The most damaging strike in British Airways’ history ended at midnight, but disruption continues – with more than 50 fresh flight cancellations to and from London Heathrow.
The two-day walk-out by pilots in a pay dispute grounded almost every BA flight on Monday and Tuesday.
The stoppage by members of the British Airline Pilots’ Association (Balpa) led to the cancellation of around 1,700 flights affecting almost 200,000 passengers and costing British Airways up to £100m – as well as an unquantifiable amount in goodwill and lost bookings.
While departures and arrivals re-started in Wednesday morning, the airline has grounded many short-haul flights and is warning of further disruption.
British Airways says nearly half its aircraft fleet and more than 700 pilots have started the day in the wrong places.
While cabin crew have not been taking industrial action, the disruption to their rosters by spending extra days in various locations around the world means that many of them are unable to work their rostered duties.
Dozens of inbound cancellations to Heathrow and Gatwick had been anticipated, because outbound flights did not take place on Monday or Tuesday.
But The Independent has identified more than 50 additional cancellations to and from Heathrow, including links with Belfast, Glasgow, Edinburgh, Newcastle and Manchester.
Flights to and from many European cities, including Barcelona, Munich, Rome and Stockholm, have also been grounded.
Around 9,000 passengers have been affected. Some cancellations had already been announced, but many were unexpected.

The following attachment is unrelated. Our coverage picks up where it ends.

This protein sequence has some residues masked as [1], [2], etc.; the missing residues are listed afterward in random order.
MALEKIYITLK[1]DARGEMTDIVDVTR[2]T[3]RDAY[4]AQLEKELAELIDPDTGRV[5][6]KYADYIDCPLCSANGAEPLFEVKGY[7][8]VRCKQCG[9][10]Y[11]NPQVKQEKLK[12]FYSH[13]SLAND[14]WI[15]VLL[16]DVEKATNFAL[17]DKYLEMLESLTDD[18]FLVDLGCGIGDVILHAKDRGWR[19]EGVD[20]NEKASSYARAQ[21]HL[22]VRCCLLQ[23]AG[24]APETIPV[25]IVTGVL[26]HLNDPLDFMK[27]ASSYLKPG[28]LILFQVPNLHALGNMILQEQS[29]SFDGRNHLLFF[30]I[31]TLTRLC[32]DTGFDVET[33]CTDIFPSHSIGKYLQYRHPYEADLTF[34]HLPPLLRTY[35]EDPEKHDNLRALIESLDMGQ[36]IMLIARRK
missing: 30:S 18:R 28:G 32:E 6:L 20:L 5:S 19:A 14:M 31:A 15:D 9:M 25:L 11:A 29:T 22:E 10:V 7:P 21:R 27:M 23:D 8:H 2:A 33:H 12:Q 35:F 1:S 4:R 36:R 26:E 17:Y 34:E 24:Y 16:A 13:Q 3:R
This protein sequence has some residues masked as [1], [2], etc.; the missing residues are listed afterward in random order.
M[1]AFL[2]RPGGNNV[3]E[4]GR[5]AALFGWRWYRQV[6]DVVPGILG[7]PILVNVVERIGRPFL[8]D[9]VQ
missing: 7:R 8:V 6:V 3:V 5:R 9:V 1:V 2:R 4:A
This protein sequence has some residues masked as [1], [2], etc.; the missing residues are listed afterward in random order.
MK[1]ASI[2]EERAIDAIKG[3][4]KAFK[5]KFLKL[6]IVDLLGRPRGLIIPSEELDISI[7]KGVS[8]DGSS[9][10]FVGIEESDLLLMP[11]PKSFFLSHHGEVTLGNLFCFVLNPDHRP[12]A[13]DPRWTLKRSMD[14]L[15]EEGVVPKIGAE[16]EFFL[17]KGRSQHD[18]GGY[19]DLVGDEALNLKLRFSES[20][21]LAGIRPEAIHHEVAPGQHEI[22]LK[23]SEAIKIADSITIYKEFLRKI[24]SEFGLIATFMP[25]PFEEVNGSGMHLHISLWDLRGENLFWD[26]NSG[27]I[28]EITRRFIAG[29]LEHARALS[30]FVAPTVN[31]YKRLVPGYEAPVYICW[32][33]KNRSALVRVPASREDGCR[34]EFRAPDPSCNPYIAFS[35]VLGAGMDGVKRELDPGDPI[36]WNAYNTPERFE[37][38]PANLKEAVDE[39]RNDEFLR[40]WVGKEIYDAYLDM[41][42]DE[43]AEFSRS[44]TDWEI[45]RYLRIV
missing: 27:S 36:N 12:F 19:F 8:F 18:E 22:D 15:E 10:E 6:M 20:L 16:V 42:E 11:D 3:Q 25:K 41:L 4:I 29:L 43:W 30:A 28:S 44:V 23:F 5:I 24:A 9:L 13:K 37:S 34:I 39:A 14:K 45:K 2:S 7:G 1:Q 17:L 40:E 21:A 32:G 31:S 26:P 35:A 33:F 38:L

According to the Civil Aviation Authority, if less than two weeks’ notice is given of a cancelled flight, the airline must pay cash compensation.
A spokesperson for British Airways said: “We are very sorry for the disruption Balpa’s industrial action has caused our customers.
“The nature of our highly complex, global operation means that it will take some time to get back to a completely normal flight schedule however, we plan to fly more than 90 per cent of our flights today.”
Besides the loss of pay for striking pilots, staff travel privileges have been withdrawn by BA.
The general secretary of the pilots’ union, Brian Strutton, said: “Surely any reasonable employer would listen to such a clear message, stop threatening and bullying, and start working towards finding a solution?”
With no sign of an imminent agreement, Balpa is continuing with its plan another stoppage later this month.
The airline is expected to start sending out cancellation notifications today or tomorrow for the 27 September walk-out.
Affected passengers are entitled to a flight on another airline on the same day as originally planned, if a seat is available.
Travellers can alternatively choose a full refund or a flight on British Airways on a different day.